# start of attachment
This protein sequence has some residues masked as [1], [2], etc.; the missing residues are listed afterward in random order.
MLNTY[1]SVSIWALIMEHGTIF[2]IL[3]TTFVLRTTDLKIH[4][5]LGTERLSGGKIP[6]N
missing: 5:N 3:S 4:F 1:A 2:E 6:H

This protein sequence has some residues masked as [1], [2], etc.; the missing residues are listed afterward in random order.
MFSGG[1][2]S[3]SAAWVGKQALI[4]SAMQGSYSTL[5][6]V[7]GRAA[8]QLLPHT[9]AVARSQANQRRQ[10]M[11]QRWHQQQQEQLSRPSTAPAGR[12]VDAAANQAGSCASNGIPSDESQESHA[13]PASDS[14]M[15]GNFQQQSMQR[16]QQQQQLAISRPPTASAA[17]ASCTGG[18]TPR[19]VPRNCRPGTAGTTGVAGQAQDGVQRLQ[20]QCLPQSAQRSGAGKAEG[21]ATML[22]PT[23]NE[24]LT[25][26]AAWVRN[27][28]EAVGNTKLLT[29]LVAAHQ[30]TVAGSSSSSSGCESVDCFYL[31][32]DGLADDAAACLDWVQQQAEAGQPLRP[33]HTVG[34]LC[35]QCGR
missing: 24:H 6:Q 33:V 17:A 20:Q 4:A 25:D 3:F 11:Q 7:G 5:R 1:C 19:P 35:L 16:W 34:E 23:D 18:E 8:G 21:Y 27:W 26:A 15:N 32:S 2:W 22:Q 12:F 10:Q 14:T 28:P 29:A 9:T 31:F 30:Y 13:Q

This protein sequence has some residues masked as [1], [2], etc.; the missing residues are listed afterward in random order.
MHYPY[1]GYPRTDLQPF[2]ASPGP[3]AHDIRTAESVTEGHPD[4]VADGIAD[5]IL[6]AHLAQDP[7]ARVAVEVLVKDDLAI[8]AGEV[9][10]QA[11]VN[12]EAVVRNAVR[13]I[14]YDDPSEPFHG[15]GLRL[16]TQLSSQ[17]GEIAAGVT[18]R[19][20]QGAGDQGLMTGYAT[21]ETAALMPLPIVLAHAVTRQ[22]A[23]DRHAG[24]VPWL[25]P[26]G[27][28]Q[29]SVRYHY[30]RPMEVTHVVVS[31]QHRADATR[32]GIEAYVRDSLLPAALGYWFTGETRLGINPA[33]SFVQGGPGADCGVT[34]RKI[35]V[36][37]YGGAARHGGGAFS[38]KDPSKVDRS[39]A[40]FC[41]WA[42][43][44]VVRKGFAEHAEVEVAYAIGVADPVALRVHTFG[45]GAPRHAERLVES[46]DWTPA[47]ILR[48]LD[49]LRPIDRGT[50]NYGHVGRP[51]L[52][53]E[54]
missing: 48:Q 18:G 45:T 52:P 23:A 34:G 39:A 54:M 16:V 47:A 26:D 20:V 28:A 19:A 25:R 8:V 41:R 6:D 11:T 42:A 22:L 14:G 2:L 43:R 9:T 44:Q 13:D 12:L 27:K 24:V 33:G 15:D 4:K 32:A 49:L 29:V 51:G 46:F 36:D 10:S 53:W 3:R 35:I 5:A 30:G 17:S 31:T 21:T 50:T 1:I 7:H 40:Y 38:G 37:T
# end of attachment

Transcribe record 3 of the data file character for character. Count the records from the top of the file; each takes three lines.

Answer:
This protein sequence has some residues masked as [1], [2], etc.; the missing residues are listed afterward in random order.
MHYPY[1]GYPRTDLQPF[2]ASPGP[3]AHDIRTAESVTEGHPD[4]VADGIAD[5]IL[6]AHLAQDP[7]ARVAVEVLVKDDLAI[8]AGEV[9][10]QA[11]VN[12]EAVVRNAVR[13]I[14]YDDPSEPFHG[15]GLRL[16]TQLSSQ[17]GEIAAGVT[18]R[19][20]QGAGDQGLMTGYAT[21]ETAALMPLPIVLAHAVTRQ[22]A[23]DRHAG[24]VPWL[25]P[26]G[27][28]Q[29]SVRYHY[30]RPMEVTHVVVS[31]QHRADATR[32]GIEAYVRDSLLPAALGYWFTGETRLGINPA[33]SFVQGGPGADCGVT[34]RKI[35]V[36][37]YGGAARHGGGAFS[38]KDPSKVDRS[39]A[40]FC[41]WA[42][43][44]VVRKGFAEHAEVEVAYAIGVADPVALRVHTFG[45]GAPRHAERLVES[46]DWTPA[47]ILR[48]LD[49]LRPIDRGT[50]NYGHVGRP[51]L[52][53]E[54]
missing: 48:Q 18:G 45:T 52:P 23:A 34:G 39:A 54:M 16:V 47:A 26:D 20:V 28:A 19:A 25:R 8:V 41:R 6:D 11:T 42:A 22:L 14:G 2:L 43:R 9:T 44:Q 13:D 12:L 27:K 24:V 33:G 15:D 4:K 32:A 49:L 29:V 51:G 46:F 36:D 10:S 53:W 3:R 35:I 5:A 30:G 17:S 31:T 21:T 50:T 1:I 7:H 40:Y 38:G 37:T